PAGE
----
Insights Header image
Insights Header image
Insights Header image

Supreme Court of Canada Denies Leave to Appeal in “Virginia Hills” Linear Property Tax Case: Northern Sunrise County, et al. v. Bank of Nova Scotia, et al., 2019 SCC 38587

September 2019 Insolvency and Restructuring, Energy Bulletin 2 minute read

On August 29, 2019, the Supreme Court of Canada denied the application brought by three municipalities (the “Municipalities”) seeking leave to appeal the decision of the Alberta Court of Appeal in Northern Sunrise County v Virginia Hills Oil Corp, 2019 ABCA 61.  The Supreme Court of Canada has confirmed that the Alberta Municipal Government Act (the “Act”) does not grant a municipality a special lien for unpaid linear property taxes.

At the Alberta Court of Appeal the Municipalities sought a declaration that their claims for linear property tax arrears against two bankrupt companies, Virginia Hills Oil Corp. and Dolomite Energy Corp., granted the Municipalities a special lien against the companies which would make the Municipalities secured creditors under the Bankruptcy and Insolvency Act. The Court of Appeal found that unpaid linear property taxes, which are taxes levied against linear property such as electric power systems, street lighting systems, telecommunications systems and pipelines, could not form a special lien against the assessed party under the Act. This decision is therefore of considerable importance to participants in the Alberta oil and gas industry, including receivers, trustees, municipalities and secured lenders. Administration of a number of bankruptcy cases will likely finally proceed now that the Supreme Court has provided certainty with respect to the treatment of these types of municipal tax claims. All stakeholders will benefit from the clear finding that claims for linear property tax arrears are unsecured in a bankruptcy.

McMillan successfully represented The Bank of Nova Scotia, as agent for the senior lenders to Virginia Hills Oil Corp. which was a respondent in this appeal.

by Kourtney Rylands

A Cautionary Note

The foregoing provides only an overview and does not constitute legal advice. Readers are cautioned against making any decisions based on this material alone. Rather, specific legal advice should be obtained.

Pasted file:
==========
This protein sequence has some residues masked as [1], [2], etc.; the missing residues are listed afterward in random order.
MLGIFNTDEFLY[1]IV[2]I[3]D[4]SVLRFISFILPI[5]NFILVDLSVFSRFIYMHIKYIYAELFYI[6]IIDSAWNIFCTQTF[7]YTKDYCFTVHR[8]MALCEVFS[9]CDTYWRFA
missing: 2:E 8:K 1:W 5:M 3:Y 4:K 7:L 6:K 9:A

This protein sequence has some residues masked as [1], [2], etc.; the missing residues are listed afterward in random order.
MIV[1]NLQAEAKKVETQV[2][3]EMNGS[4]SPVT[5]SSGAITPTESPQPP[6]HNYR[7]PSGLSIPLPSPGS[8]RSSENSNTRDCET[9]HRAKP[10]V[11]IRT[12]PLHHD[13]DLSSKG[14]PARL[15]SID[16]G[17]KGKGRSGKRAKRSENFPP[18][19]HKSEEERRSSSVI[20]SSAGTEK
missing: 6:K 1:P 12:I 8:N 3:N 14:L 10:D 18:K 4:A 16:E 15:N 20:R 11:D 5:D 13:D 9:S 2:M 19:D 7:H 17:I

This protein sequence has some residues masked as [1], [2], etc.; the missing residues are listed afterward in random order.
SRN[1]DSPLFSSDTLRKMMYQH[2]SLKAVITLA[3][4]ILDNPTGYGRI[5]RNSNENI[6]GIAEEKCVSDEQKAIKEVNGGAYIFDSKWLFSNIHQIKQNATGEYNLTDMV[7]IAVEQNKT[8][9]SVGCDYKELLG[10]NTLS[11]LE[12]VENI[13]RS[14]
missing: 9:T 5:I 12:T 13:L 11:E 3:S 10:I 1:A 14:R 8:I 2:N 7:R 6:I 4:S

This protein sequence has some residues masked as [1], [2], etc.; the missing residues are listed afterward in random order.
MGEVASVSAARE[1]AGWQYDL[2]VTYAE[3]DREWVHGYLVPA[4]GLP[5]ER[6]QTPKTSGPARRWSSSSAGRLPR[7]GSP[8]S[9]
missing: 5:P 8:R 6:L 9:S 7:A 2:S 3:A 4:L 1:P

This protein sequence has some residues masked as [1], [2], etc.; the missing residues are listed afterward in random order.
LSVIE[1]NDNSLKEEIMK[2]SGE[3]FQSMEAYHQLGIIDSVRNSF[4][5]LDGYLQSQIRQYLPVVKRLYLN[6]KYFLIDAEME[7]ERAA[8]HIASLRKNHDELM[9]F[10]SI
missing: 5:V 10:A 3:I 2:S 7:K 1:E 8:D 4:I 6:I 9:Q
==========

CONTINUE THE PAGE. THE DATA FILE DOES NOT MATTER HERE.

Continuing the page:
© McMillan LLP 2019

Insights (5 Posts)

Featured Insight

Update for Ontario Employers: Proposed Changes Related to Remote Workers

Ontario employer's should note proposed amendments to the province's employment laws that would clarify remote employees' entitlements in mass terminations.

Read More
Mar 24, 2023
Featured Insight

Trademark of Foreign Owner Invalidated on the Basis of Bad Faith

Awareness of a senior rights holder’s trademark and its prior use of such trademark in Canada is relevant to the assessment of bad faith.

Read More
Mar 22, 2023
Featured Insight

Fanning the Flames of Liability: The Ontario Court of Appeal Considers Product Liability Issues in Burr v. Tecumseh Products of Canada Limited

The decision of the Court of Appeal in Burr v. Tecumseh Products of Canada Limited, 2023 ONCA 135 provides a helpful overview of product liability law.

Read More
Mar 20, 2023
Featured Insight

A Look at Some Key Findings by the Alberta Securities Commission in Re Bison Acquisition Corp.

On December 21, 2021, a panel of the Alberta Securities Commission issued its written decision providing its reasons for the oral ruling it made on July 12, 2021 regarding applications brought by Bison Acquisition Corp. and Brookfield Infrastructure Corporation Exchange Limited Partnership, as well as Inter Pipeline Ltd. and Pembina Pipeline Corporation.

Read More
Mar 20, 2023
Featured Insight

Employer’s Disturbing Termination Conduct Results in $15,000 Moral Damages Award

Teljeur v Aurora Hotel Group 2023 ONSC 1324 provides example of post-termination conduct and bad faith damages.

Read More
Mar 16, 2023